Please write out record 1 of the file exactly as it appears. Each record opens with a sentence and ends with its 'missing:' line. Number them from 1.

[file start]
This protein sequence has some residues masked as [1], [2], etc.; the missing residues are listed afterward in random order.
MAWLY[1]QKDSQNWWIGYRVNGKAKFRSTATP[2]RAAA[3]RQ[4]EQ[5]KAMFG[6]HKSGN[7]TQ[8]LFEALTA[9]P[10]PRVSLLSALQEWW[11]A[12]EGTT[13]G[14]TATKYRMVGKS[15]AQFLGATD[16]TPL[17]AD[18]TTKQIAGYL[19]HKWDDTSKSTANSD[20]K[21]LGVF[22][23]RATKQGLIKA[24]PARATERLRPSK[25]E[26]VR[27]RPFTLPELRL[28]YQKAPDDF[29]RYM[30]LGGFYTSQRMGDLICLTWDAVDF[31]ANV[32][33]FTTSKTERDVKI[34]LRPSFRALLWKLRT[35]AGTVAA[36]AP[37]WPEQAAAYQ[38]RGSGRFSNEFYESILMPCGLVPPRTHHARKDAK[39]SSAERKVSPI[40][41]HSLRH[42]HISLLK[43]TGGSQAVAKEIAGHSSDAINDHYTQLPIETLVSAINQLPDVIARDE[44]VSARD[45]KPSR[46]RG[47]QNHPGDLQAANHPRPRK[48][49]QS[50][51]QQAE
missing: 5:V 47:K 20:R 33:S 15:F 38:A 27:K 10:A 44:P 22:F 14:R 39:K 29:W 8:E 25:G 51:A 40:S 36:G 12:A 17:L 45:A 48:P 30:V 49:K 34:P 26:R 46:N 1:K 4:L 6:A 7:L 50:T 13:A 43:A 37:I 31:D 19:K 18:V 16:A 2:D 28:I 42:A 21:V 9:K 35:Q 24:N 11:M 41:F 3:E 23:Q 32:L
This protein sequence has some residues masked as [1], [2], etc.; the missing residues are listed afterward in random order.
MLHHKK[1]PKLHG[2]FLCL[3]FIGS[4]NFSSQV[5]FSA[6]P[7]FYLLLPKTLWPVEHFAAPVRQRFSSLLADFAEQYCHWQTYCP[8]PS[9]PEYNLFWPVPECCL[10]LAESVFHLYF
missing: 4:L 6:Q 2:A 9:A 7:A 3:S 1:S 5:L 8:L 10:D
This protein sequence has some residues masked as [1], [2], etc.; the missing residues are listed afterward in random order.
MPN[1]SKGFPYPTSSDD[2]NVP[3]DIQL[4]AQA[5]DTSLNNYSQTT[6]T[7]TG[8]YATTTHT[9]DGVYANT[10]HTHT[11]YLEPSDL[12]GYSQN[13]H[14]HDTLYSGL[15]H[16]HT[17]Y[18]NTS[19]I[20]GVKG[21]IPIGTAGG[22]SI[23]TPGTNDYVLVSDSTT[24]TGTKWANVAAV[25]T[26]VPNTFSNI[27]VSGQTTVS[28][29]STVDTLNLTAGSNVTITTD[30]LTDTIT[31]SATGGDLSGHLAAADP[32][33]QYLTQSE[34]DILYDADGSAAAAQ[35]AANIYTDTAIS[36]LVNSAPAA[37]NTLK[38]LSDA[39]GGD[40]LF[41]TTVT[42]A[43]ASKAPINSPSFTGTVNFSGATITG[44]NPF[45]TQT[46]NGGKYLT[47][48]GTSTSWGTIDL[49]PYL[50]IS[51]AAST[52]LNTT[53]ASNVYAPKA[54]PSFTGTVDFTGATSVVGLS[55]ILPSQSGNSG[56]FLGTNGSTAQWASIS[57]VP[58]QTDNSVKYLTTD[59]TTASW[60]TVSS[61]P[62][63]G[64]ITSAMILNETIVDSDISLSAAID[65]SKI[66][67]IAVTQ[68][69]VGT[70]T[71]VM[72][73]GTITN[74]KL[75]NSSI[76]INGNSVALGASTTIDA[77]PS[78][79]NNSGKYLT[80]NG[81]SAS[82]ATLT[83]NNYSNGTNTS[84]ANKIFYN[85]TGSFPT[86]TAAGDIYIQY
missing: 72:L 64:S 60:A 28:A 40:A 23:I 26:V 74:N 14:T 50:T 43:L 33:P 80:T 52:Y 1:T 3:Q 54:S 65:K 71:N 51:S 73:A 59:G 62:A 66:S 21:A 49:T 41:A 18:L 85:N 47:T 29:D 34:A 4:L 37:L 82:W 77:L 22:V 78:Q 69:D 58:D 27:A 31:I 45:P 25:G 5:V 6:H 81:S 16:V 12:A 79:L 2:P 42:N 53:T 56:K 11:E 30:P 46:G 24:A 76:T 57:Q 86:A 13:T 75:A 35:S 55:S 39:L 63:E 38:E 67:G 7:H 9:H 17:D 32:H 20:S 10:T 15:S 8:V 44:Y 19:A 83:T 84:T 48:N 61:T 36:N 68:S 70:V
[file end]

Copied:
This protein sequence has some residues masked as [1], [2], etc.; the missing residues are listed afterward in random order.
MAWLY[1]QKDSQNWWIGYRVNGKAKFRSTATP[2]RAAA[3]RQ[4]EQ[5]KAMFG[6]HKSGN[7]TQ[8]LFEALTA[9]P[10]PRVSLLSALQEWW[11]A[12]EGTT[13]G[14]TATKYRMVGKS[15]AQFLGATD[16]TPL[17]AD[18]TTKQIAGYL[19]HKWDDTSKSTANSD[20]K[21]LGVF[22][23]RATKQGLIKA[24]PARATERLRPSK[25]E[26]VR[27]RPFTLPELRL[28]YQKAPDDF[29]RYM[30]LGGFYTSQRMGDLICLTWDAVDF[31]ANV[32][33]FTTSKTERDVKI[34]LRPSFRALLWKLRT[35]AGTVAA[36]AP[37]WPEQAAAYQ[38]RGSGRFSNEFYESILMPCGLVPPRTHHARKDAK[39]SSAERKVSPI[40][41]HSLRH[42]HISLLK[43]TGGSQAVAKEIAGHSSDAINDHYTQLPIETLVSAINQLPDVIARDE[44]VSARD[45]KPSR[46]RG[47]QNHPGDLQAANHPRPRK[48][49]QS[50][51]QQAE
missing: 5:V 47:K 20:R 33:S 15:F 38:A 27:K 10:A 44:P 22:F 14:R 39:K 29:W 8:E 25:G 51:A 40:S 36:G 12:A 17:L 45:A 48:P 30:V 49:K 34:P 26:R 46:N 1:K 4:L 6:A 7:L 50:T 13:A 43:A 37:I 31:D 19:K 18:V 16:A 2:D 28:I 42:A 21:V 9:K 35:Q 24:N 11:M 41:F 3:E 23:Q 32:L